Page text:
Indiana coronavirus updates: Scientists say theyve discovered promising potential therapeutic drug that neutralizes coronavirus – WTHR

Coronavirus updates from Tuesday, Sept. 15.

INDIANAPOLIS — Tuesday’s latest updates on the coronavirus pandemic.

Sun King installs new air cleaning tech

Sun King Brewery has partnered with an Indiana-based HVAC company to install new air cleaning systems in all locations to help eliminate the coronavirus.

iAIRE ionization indoor air cleaning systems are independently proven to remove 90 percent of human coronaviruses — including the one that causes COVID-19, according to a press release from the brewery. The new systems have been installed at all Sun King breweries, tap rooms and distilleries.

Scientists say they’ve discovered promising potential therapeutic drug that neutralizes coronavirus

Researchers at the University of Pittsburgh School of Medicine say they have isolated “the smallest biological molecule to date,” which according to scientists, “completely and specifically neutralizes” the coronavirus, or SARS-CoV-2, the virus that causes COVID-19 disease.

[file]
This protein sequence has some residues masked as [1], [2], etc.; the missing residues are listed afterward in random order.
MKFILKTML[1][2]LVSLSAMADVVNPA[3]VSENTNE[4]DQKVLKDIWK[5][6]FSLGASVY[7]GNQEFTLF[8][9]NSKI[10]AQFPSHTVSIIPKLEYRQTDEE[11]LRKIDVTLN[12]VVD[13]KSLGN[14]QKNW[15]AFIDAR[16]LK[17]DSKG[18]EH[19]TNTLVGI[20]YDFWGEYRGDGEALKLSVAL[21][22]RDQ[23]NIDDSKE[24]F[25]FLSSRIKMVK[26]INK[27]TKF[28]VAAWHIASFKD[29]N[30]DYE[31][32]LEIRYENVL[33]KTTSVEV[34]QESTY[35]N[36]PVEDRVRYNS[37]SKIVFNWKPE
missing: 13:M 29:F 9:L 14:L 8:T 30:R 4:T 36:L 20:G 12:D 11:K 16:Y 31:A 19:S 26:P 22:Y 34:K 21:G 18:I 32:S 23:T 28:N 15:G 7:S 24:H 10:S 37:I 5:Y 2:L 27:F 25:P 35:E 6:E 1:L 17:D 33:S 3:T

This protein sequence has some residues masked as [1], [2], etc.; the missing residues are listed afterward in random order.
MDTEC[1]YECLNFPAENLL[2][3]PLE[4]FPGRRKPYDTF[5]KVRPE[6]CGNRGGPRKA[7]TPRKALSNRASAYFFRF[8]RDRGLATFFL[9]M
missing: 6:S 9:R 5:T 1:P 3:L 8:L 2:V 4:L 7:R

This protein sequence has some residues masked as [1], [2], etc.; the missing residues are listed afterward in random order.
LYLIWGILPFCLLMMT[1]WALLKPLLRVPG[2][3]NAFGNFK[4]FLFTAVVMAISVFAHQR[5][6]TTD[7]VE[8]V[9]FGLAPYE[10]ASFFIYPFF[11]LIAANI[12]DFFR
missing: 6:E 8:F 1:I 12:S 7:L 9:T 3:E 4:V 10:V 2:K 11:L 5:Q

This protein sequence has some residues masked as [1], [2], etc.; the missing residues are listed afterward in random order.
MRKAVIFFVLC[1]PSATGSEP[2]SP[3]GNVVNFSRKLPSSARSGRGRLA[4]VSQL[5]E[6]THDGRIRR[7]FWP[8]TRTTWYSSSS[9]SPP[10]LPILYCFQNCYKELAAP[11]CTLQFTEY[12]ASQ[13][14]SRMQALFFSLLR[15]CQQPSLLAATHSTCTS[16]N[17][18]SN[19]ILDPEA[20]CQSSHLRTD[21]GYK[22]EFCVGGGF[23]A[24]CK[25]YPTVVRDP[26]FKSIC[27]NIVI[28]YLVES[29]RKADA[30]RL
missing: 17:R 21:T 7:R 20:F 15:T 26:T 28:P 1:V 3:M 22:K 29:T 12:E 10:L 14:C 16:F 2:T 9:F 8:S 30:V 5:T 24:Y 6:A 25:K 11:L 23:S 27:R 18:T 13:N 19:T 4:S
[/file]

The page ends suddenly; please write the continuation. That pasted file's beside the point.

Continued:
The findings have been published in the journal Cell and according to the study, the molecule that has been discovered is 10 times smaller than a full-sized antibody. 

The biological molecule has been used to make a new drug, currently known as Ab8, which researchers hope could potentially be a viable and effective therapeutic, and even a prophylactic to treat and protect against SARS-CoV-2.

Latest US, world numbers

There have been more than 6.55 million confirmed cases of COVID-19 in the U.S. as of 3:30 a.m. ET Tuesday, according to Johns Hopkins University. There have been more than 194,000 deaths and 2.47 million people recovered.

Worldwide, there have been 29.27 million confirmed cases with more than 928,000 deaths and 19.86 million recoveries.

RELATED: See where confirmed Indiana coronavirus cases are with this interactive map

RELATED: VERIFY: No, the CDC did not say the number of COVID-19 victims who actually died from the virus is much lower than originally reported

The real number of people infected by the virus around the world is believed to be much higher — perhaps 10 times higher in the U.S., according to the Centers for Disease Control and Prevention — given testing limitations and the many mild cases that have gone unreported or unrecognized.

For most people, the coronavirus causes mild or moderate symptoms. For some, especially older adults and people with existing health problems, it can cause more severe illness, including pneumonia and death.

VERIFY: No, a simple wave of a UV light will not kill bacteria and viruses like COVID-19

During the pandemic, one of the sanitation methods promoted to destroy the COVID-19 virus from surfaces is using UV light. On April 23, President Donald Trump said in a news conference: “…the whole concept of the light, the way it kills it in one minute – that’s pretty powerful.”  In the same news conference, Acting Under Secretary William Bryan spoke about UV light cutting down the half-life of the COVID-19 virus to just minutes.